About half of the population of Belgium will be using smartphones by the end of next year, making the time ripe for a mobile payments push.

“It’s going to be an expectation, and most of the mobile payments that exist are focused on e-commerce and not at the point of sale. We’ll be going after the point of sale,” says Frederic Jonnart, director of marketing and sales for the Brussels-based bpost, which has about 1 million customers.

The bank plans to launch contactless payments early next year, with an initial deployment at about 67 McDonald’s locations in Belgium. The Swedish mobile payments technology company Seamless will provide the technology, which is designed to link directly to the bank account.

Seamless did not disclose the exact fees for the mobile payment service, but says it’s generally less than card fees because the transactions do not include cards. Seamless has built its own transaction and payment switches and has its own transaction infrastructure.

“We connect directly to the user’s bank account, it’s an ACH connection and not a connection to a credit product,” says Bogdan Sacuiu, Seamless’ chief sales officer.

Bpost’s consumers will use the Seamless mobile payment application, called SEQR. After initiating a payment, users enter a PIN. Consumers use the phone to scan a bar code sticker from Seamless that merchants attach to cash registers. Users then tap a button on the phone to send the payment information to the SEQR software, which confirms the cash register and sends the sale information to the phone for authorization. The bank verifies the information and confirms the money is in the account.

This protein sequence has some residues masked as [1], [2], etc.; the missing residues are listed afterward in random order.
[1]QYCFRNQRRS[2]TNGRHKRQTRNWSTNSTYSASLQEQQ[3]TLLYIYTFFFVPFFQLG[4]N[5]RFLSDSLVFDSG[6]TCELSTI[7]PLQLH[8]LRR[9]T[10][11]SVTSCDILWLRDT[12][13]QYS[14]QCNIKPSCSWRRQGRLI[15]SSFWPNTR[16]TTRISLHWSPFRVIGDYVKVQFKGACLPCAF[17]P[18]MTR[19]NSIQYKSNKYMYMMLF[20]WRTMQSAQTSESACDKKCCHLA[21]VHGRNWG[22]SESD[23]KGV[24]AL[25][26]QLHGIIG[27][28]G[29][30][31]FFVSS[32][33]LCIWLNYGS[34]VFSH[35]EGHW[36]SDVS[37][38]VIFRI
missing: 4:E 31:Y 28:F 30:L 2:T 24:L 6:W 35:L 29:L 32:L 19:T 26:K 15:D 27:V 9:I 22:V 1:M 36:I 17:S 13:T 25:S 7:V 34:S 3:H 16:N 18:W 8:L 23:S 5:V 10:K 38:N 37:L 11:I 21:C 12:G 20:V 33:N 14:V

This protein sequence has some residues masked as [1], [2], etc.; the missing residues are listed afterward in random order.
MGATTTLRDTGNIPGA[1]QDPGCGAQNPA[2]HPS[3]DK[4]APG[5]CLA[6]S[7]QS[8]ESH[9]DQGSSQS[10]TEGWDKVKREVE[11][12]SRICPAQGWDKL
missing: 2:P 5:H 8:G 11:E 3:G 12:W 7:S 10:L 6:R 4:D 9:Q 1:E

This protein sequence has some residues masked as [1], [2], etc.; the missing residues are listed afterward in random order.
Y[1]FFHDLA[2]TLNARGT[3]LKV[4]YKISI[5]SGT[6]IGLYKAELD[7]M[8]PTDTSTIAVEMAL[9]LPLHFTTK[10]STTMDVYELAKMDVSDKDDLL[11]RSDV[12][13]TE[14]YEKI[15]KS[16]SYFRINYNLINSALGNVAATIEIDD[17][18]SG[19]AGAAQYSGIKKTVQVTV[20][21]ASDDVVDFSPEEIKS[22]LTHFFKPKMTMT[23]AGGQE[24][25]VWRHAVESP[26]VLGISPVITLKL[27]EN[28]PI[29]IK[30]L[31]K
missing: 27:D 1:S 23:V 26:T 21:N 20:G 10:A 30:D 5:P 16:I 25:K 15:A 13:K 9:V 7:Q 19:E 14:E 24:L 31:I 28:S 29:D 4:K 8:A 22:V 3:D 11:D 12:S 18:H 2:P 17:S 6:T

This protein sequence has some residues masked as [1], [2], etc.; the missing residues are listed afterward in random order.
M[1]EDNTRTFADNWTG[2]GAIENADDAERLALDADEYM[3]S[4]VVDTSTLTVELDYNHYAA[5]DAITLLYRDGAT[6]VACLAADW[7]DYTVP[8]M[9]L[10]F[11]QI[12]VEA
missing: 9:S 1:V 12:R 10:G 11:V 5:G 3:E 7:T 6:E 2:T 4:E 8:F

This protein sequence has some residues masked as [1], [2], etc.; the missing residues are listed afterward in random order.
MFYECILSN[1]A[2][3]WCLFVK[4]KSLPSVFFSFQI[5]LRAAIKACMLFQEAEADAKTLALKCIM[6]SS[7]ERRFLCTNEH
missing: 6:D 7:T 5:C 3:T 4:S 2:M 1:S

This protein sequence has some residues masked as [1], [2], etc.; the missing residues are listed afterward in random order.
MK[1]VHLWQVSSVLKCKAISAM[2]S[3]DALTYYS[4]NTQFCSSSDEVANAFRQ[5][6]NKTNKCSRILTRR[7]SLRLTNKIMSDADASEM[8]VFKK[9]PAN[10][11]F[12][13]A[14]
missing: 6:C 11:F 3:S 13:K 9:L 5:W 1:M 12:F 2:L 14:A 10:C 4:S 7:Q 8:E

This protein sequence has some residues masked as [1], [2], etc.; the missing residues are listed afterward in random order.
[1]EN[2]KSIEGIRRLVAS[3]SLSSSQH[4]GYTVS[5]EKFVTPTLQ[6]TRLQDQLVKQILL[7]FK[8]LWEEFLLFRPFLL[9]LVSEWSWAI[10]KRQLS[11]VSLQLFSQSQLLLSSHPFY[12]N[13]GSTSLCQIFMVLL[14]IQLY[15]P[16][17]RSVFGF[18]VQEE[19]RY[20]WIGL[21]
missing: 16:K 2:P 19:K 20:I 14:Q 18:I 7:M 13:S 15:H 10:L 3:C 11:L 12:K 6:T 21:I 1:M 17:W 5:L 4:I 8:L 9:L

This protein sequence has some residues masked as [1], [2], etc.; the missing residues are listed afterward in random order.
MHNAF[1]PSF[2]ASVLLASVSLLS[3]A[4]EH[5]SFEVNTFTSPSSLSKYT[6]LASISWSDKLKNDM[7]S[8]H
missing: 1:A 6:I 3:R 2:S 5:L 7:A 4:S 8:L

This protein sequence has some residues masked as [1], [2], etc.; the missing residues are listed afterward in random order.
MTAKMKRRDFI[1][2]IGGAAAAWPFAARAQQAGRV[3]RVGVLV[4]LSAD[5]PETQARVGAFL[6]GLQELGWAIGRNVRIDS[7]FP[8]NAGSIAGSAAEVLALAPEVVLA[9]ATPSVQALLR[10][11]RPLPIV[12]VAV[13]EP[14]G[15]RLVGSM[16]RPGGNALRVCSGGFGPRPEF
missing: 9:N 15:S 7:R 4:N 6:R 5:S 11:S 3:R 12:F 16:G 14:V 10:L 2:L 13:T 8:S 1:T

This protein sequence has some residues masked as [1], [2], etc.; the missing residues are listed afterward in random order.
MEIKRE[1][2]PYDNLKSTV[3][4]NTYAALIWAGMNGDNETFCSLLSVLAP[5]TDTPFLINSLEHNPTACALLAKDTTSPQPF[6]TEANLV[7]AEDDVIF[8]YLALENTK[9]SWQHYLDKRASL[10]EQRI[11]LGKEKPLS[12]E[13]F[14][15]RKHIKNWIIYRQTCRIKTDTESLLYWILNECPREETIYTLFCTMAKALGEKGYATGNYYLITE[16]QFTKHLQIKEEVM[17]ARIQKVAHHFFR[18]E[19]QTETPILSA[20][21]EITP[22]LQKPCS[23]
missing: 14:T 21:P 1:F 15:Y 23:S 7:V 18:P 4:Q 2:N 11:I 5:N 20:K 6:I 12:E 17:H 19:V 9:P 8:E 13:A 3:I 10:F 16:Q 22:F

The model fits with the Belgian public’s payments tendencies, says Seigfried Couge, a product manager at bpost.

“The consumer does not have to bother with linking to a credit card, and can see the balance whenever he or she executes a payment,” Couge says. “Belgium is a debit country and having control and view of balance is a very important element.”

The lack of cards also removes steps for merchants, Couge says, adding the stickers replace the need to upgrade to new terminals. “Given the lower costs, we feel this will be attractive to the merchants,” Couge says.

Seamless has introduced mobile payments to six other countries and plans to launch in the U.S. early in 2014. The Stockholm-based company was founded in 2001 and has an existing payments processing business that handles about 3.1 billion transactions each year in more than 30 countries, with more than a half million merchant locations.

The existing scale allows Seamless to upgrade merchants to accept mobile payments quickly, Sacuiu says. For example, a Swedish supermarket chain recently migrated 2,500 point of sale locations in 10 days at about 500 locations, Sacuiu says.

“There is a huge advantage for the merchant to be able to enroll and accept mobile payments that quickly,” he says. “It helps when building the case for mobile.”

The company does face some headwinds. In an earlier interview with PaymentsSource, Celent senior analyst Zil Bareisis said the payment guarantee for the merchant — and who takes on the risk of unavailable funds — may be a challenge.

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